Monads have proved popular in encapsulating state problems in sequential functional programming . The idea is derived from category theory, and allows type-based control of certain kinds of state.
Because monads are generally used to program state, their implementations are usually deliberately single-threaded. This is not necessary, however. If the monad is commutative, then the operations captured within it can be computed in parallel. This has been exploited to produce a parallel type inference algorithm , and to formulate a general framework for parallelism . In the latter system, for some monad Par, with operations
unit :: a -> Par a bind :: Par a -> (a -> Par b) -> Par b fork :: Par a -> Par b -> Par (a,b)Par is commutative if the following two definitions of fork are equivalent.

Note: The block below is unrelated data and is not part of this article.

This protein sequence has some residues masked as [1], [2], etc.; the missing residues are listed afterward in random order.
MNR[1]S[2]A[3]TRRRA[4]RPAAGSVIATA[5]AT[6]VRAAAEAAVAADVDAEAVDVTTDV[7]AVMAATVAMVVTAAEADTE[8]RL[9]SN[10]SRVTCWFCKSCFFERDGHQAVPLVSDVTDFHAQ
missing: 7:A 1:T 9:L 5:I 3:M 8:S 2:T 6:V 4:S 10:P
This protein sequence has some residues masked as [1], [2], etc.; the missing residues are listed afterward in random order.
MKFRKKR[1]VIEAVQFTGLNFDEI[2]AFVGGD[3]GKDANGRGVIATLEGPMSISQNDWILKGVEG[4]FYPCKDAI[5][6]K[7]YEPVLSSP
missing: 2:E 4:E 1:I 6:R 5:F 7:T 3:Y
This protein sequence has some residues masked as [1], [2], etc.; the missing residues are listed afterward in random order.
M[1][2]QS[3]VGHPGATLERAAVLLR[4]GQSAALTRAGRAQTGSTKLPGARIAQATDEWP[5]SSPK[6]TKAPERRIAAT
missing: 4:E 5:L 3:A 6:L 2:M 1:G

fork1 p q = p `bind` \ x -> q `bind` \ y -> unit (x,y)
fork2 p q = q `bind` \ y -> p `bind` \ x -> unit (x,y)It is simple to reformulate nfib in terms of these operations
nfib n :: Par Int nfib n = (nfib (n-1) `fork` nfib (n-2)) `bind` \ (n1,n2) -> unit(n1+n2+1)Unfortunately, the type of nfib now precludes its use in non-monadic functions without some special trickery.